Walked on, driven over and cooked on, granite is an incredibly strong igneous rock easily adapted to a number of daily applications – whether used in its purest form as a climbing frame, or within family kitchens as an essential food preparation surface. While we’re familiar with its features and benefits in relation to its various forms, we’re arguably a lot less in-the-know when it comes to understanding where this tough substance comes from and why it’s used around the world in the capacities it is.
So, in this blog post, we’re detailing 5 interesting facts about granite – helping to shed some light on this remarkable substance that we’ve become so fond of using in our kitchens and bathrooms alike.
1. Granite is radioactive
As is the case with many other types of natural material, granite contains small traces of uranium – however, unlike most other natural substances, some granite bodies are known to have up to 20 times the normal amount of uranium.
Now, before you start cancelling your climbing holiday to Yosemite or calling us up to revoke your granite worktop quote, let us make it clear that the amount of uranium emitted by this substance is less than that of the soil in your garden. As a result, it’s a perfectly safe material to use in your home (you can let out your sigh of relief now!).
2. Blue and red are the rarest granite colours
An assortment of different minerals and rocks, it’s these components that give each slab of granite their unique colouring. The difference of colour in each slab relates to the quantities of certain minerals in each batch – for example, the more quartz there is in the granite’s composition, the milkier it appears as a result.
With this in mind, granite slabs with either a red or blue hue through them are widely considered to be the rarest types of granite by experts – which is reflected in the cost of granite worktops sold on the market.
3. Its name derives from the Latin ‘granum’
The word ‘granite’ comes from the Latin term, ‘granum’ – meaning ‘grain’ – and is thought to be in reference to the coarse, grainy structure of this rock type.
In modern times, the term ‘granite’ has been used to refer to a larger range of coarsely grained rocks that contain quartz and feldspar – however, strictly speaking, a rock can only truly be defined as granite if it contains between a 20% and 60% volume of quartz.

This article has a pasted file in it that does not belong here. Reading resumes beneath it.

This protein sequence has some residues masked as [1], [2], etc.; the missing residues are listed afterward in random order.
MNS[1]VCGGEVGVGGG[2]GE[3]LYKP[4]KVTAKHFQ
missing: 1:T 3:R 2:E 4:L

4. Granite forms the world’s tallest cliffs
Granite is known to have formed some of the world’s tallest cliffs – including the Great Trango Tower in Pakistan, first climbed by Andy Selters and Scott Woolums in 1984.
Not only does it create long, technical alpine climbs for adventurers around the world, but, at 8,586 meters high, it also forms the world’s third-highest mountain – Kanchenjunga – behind Everest at 8,848 metres and K2 at 8,611.
5. It’s one of the hardest substances on the planet
Granite worktops are renowned for their durability, but what you may not already know is that granite is actually one of the hardest substances on the planet. The stone usually scores around 7 on the Mohs scale (which ranks the hardness of minerals based on their ability to withstand scratching).
This means that the igneous stone is one of the hardest natural stones available on the market, making it a perfectly practical option for worktop surfaces that experience frequent usage – especially given that the natural process of cutting granite worktops doesn’t compromise the quartz and feldspar (and their subsequent functional benefits) contained within the stone.
There you have it – 5 facts you didn’t know about the substance homeowners have lovingly introduced to their kitchens for generations.
If you’re feeling inspired by your newfound knowledge of this versatile and durable rock, get in touch with one of our friendly and helpful team members here – or, if you’ve already made up your mind on what you want, fill out our custom quote form and we’ll get back to you as soon as we can.